Thursday, March 10, 2011

Since 1631, with France’s first newspaper, La Gazette, “the French press has been dependent on power”

A malaise that goes back more than 300 years
is the way that The Economist styles its article on French newspapers, Too close to power.
Christophe Deloire, director of the Centre for Journalist Training in Paris, traces the problem to France’s first newspaper, La Gazette, founded in 1631 under the auspices of Cardinal Richelieu. Since then “the French press has been dependent on power,” he says; this has blunted its edge.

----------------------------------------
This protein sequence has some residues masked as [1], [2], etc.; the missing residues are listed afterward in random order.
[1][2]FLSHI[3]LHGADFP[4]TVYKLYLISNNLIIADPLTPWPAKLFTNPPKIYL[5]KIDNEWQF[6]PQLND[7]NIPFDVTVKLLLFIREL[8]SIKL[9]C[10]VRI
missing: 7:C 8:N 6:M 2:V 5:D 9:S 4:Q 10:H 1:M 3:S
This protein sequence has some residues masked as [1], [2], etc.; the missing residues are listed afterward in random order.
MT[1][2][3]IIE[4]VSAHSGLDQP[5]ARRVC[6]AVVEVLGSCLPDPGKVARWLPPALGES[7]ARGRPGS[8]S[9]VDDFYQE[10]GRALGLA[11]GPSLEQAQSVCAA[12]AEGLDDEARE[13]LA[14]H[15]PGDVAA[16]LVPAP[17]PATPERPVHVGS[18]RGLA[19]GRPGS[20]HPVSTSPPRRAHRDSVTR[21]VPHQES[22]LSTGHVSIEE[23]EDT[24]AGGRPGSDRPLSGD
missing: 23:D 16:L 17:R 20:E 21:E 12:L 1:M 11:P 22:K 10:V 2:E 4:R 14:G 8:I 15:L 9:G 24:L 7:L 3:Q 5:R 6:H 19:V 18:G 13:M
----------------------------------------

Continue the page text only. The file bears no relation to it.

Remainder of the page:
While another article reminds us that it was it was the country's ruler(s), in the form of "Charles de Gaulle [himself, who] called for the launch of Le Monde, first published in 1944, to replace Le Temps," one French reader writes that
French unions and government have killed their print media. The government almost edits the papers; it controls far too much. People will eventually realize they need a democracy without the enarques running everything.

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